Clinical Assessment & Treatment Because the clinical diagnosis of acromegaly is often related to the noticeable enlargement of facial features, hands, and feet, diagnosis and treatment is frequently delayed several years (mean delay of 6-10 years after onset) with the primary care provider being the most likely to make the diagnosis.1,10-12 Since chiropractors, physical therapists, and other manual manipulation providers are commonly exposed to a patient’s body for extended sessions, this provides a unique opportunity to assess for signs of acromegaly. Multiple musculoskeletal and epidermal features are common in patients with the condition. Among those are increased thickness of the tissue of the hands and feet, enlarged jaw, arthritis, carpal tunnel syndrome, hypertrophy of the frontal bones, and widely spaced teeth. Patients with acromegaly also may exhibit oily skin, multiple skin tags, and excessive perspiration.13
If healthcare providers notice any of the above mentioned symptoms, particularly among patients with pre-existing cardiovascular problems, a brief screening survey can be administered. A simple two-question survey has been developed for healthcare providers who suspect acromegaly in patients.14 The screening questions are:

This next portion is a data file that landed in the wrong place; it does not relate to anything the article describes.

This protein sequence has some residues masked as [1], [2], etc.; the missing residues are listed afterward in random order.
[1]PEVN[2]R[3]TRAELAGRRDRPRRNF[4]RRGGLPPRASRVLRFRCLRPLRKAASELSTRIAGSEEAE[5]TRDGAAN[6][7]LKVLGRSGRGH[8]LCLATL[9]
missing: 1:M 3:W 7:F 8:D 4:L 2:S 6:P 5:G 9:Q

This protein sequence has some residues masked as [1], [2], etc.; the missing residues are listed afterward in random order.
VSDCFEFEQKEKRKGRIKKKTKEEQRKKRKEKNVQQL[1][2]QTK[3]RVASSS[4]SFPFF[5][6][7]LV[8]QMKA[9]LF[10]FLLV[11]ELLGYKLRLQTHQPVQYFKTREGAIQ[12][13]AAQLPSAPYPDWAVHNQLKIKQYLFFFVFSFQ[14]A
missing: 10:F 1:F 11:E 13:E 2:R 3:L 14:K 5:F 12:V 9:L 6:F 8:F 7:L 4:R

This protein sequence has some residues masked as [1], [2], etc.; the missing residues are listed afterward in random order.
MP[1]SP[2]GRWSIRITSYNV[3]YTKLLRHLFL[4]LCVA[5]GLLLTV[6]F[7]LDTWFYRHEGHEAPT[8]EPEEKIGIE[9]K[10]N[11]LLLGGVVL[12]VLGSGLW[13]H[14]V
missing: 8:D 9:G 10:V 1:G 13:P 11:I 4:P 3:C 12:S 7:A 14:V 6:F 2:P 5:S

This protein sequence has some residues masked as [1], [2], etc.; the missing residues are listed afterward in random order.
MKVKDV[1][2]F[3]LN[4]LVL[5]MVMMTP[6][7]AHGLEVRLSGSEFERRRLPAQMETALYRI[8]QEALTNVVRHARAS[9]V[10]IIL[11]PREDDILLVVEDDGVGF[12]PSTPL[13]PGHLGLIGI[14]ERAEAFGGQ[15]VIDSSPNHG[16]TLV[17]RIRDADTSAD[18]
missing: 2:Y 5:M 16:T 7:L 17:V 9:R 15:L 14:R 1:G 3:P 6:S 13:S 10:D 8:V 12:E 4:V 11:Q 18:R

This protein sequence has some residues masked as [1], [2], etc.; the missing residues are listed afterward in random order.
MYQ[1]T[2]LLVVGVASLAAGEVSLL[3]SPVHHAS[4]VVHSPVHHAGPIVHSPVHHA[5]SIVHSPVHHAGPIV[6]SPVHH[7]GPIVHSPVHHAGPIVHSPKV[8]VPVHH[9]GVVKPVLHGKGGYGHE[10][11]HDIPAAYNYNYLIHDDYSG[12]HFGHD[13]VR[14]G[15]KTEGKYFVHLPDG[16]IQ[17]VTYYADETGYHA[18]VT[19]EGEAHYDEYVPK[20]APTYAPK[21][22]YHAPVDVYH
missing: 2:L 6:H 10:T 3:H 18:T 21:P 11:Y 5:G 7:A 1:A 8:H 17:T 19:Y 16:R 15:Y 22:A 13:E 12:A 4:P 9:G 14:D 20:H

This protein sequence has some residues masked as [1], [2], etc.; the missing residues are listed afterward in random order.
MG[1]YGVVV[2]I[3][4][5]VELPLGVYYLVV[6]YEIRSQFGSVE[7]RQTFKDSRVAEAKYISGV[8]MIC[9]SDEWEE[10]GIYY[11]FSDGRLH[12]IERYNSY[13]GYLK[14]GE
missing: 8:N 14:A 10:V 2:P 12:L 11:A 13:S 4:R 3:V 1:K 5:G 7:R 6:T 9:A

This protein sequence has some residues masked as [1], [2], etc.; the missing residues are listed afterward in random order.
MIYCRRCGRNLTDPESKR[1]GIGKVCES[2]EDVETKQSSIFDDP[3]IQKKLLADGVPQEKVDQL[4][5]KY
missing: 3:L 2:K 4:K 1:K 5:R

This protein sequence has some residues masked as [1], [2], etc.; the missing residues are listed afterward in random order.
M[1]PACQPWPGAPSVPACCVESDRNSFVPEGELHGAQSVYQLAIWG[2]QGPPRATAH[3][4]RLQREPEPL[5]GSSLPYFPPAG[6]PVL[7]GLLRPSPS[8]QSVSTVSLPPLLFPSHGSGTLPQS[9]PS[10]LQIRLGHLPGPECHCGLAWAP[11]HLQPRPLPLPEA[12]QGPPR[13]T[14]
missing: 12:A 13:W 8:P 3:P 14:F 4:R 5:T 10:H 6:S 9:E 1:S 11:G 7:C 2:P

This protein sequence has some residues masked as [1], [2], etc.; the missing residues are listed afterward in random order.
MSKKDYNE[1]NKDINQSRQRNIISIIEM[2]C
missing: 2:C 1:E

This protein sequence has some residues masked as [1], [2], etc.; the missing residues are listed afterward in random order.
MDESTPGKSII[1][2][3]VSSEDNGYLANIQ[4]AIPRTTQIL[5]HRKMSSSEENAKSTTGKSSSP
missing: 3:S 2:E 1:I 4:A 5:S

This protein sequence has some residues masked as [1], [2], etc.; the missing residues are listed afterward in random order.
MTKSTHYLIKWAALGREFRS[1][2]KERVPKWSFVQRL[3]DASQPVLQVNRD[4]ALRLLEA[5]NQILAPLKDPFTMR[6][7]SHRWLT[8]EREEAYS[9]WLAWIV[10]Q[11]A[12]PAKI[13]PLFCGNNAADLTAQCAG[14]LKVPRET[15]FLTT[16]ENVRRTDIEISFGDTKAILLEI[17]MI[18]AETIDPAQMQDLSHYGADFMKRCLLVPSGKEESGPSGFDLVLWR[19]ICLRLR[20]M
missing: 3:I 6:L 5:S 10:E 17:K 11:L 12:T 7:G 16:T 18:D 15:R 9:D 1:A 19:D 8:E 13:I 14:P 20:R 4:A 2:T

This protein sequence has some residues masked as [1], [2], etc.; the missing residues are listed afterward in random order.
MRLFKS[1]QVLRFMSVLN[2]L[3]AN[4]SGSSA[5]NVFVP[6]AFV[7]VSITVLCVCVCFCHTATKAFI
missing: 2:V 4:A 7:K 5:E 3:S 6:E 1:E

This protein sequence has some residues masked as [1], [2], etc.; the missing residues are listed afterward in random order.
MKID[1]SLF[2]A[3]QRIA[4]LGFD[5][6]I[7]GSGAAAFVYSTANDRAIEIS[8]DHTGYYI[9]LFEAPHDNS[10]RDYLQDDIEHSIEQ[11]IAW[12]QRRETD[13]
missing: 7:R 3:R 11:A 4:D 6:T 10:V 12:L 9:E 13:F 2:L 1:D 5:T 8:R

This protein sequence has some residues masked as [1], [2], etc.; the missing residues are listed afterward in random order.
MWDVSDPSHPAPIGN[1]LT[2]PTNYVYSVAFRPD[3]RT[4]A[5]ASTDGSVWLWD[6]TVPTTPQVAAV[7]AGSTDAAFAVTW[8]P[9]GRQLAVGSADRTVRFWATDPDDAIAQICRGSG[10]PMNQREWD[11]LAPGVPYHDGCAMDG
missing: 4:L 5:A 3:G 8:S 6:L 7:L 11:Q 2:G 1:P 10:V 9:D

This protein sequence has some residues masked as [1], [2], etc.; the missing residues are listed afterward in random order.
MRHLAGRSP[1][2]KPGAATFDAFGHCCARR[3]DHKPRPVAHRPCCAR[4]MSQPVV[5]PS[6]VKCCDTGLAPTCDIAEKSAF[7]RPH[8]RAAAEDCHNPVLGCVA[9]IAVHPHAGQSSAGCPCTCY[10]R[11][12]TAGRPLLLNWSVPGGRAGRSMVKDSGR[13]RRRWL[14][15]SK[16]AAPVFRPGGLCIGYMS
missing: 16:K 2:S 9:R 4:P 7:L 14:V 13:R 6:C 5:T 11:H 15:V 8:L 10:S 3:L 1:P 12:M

A “yes” response to one or both of these questions provides a rationale for the healthcare provider to refer patients for diagnostic screenings for acromegaly.14 While there are certainly other factors (primarily weight gain) that may impact shoe or ring size, these changes are rare within a 5-year period among adults. This simple screening has shown potential to assist with diagnosing previously unidentified acromegaly cases to the extent that prevalence rates increased from the estimated 60 /1,000,000 to 294 /1,000,000 within one study of 17,000 patients.12 Diagnostic screenings can include blood tests for increased GH and IGF-I levels, as well as MRI scans to detect a possible pituitary adenoma.13,14 Treatment options include surgery for removal of adenoma, conventional radiation, and pharmacological options for hormone regulation.15
- Has your shoe size increased over the last 5 years?
- Did you have to change your wedding ring or ring over the last 5 years because it became tight?
Early Screening Among Healthcare Providers Although acromegaly is considered to be highly treatable, patient success depends greatly on early diagnosis. Most physiological changes progress slowly and go unnoticed by patients and family members; therefore, healthcare providers are vital in the early diagnosis process. Chiropractors and other manual manipulation providers regularly see patients who experience symptoms related to acromegaly such as joint pain and swelling, limited joint movement, arthritis, and carpel tunnel syndrome. They are also in a unique position to observe other possible symptoms such as skin tags, excessive sweating, and enlargement of extremities or facial features. Increased awareness of the symptoms and the provision of a brief screening and referral has the potential to significantly reduce mortality related to untreated acromegaly.